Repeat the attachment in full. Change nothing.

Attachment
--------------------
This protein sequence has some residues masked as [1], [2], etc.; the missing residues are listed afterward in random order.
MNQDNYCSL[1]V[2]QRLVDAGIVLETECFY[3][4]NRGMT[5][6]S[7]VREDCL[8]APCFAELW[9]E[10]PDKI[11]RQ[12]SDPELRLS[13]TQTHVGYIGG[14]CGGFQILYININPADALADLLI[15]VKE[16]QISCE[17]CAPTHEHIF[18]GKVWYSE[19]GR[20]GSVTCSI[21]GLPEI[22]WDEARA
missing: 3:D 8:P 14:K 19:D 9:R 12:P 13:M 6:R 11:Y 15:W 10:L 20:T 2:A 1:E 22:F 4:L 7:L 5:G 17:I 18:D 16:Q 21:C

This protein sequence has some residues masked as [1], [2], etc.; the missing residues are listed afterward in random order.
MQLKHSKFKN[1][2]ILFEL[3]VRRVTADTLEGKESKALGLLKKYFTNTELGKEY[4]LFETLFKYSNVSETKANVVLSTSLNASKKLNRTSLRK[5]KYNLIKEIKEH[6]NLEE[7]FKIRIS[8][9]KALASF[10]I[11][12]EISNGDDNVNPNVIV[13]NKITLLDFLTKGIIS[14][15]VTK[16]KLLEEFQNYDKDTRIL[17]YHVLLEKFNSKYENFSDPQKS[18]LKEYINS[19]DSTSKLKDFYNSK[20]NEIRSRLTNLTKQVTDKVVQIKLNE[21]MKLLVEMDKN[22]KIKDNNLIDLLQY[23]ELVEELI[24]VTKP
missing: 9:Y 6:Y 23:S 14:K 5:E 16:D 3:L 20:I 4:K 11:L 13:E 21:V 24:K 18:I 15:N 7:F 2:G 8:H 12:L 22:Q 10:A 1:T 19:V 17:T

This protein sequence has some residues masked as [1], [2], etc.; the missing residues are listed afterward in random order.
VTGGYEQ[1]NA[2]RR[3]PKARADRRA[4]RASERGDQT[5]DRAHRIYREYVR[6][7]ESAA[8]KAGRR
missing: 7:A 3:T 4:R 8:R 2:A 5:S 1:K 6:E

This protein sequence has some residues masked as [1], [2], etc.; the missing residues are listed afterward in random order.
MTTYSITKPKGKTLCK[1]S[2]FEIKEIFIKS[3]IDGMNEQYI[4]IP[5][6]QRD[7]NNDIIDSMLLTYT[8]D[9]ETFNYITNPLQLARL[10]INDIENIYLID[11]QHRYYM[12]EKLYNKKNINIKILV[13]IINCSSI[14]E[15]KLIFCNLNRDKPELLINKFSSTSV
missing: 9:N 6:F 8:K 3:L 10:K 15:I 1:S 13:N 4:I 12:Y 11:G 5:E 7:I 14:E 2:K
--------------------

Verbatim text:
This protein sequence has some residues masked as [1], [2], etc.; the missing residues are listed afterward in random order.
MNQDNYCSL[1]V[2]QRLVDAGIVLETECFY[3][4]NRGMT[5][6]S[7]VREDCL[8]APCFAELW[9]E[10]PDKI[11]RQ[12]SDPELRLS[13]TQTHVGYIGG[14]CGGFQILYININPADALADLLI[15]VKE[16]QISCE[17]CAPTHEHIF[18]GKVWYSE[19]GR[20]GSVTCSI[21]GLPEI[22]WDEARA
missing: 3:D 8:P 14:K 19:D 9:R 12:P 13:M 6:R 11:Y 15:W 10:L 20:T 2:A 1:E 22:F 4:L 7:L 5:G 17:I 18:D 16:Q 21:C

This protein sequence has some residues masked as [1], [2], etc.; the missing residues are listed afterward in random order.
MQLKHSKFKN[1][2]ILFEL[3]VRRVTADTLEGKESKALGLLKKYFTNTELGKEY[4]LFETLFKYSNVSETKANVVLSTSLNASKKLNRTSLRK[5]KYNLIKEIKEH[6]NLEE[7]FKIRIS[8][9]KALASF[10]I[11][12]EISNGDDNVNPNVIV[13]NKITLLDFLTKGIIS[14][15]VTK[16]KLLEEFQNYDKDTRIL[17]YHVLLEKFNSKYENFSDPQKS[18]LKEYINS[19]DSTSKLKDFYNSK[20]NEIRSRLTNLTKQVTDKVVQIKLNE[21]MKLLVEMDKN[22]KIKDNNLIDLLQY[23]ELVEELI[24]VTKP
missing: 9:Y 6:Y 23:S 14:K 5:E 16:D 3:L 20:I 4:K 11:L 13:E 21:V 24:K 18:I 15:N 7:F 2:G 8:H 12:L 22:Q 10:A 1:T 19:V 17:T

This protein sequence has some residues masked as [1], [2], etc.; the missing residues are listed afterward in random order.
VTGGYEQ[1]NA[2]RR[3]PKARADRRA[4]RASERGDQT[5]DRAHRIYREYVR[6][7]ESAA[8]KAGRR
missing: 7:A 3:T 4:R 8:R 2:A 5:S 1:K 6:E

This protein sequence has some residues masked as [1], [2], etc.; the missing residues are listed afterward in random order.
MTTYSITKPKGKTLCK[1]S[2]FEIKEIFIKS[3]IDGMNEQYI[4]IP[5][6]QRD[7]NNDIIDSMLLTYT[8]D[9]ETFNYITNPLQLARL[10]INDIENIYLID[11]QHRYYM[12]EKLYNKKNINIKILV[13]IINCSSI[14]E[15]KLIFCNLNRDKPELLINKFSSTSV
missing: 9:N 6:F 8:K 3:L 10:K 15:I 1:S 13:N 4:I 12:Y 11:G 5:E 7:I 14:E 2:K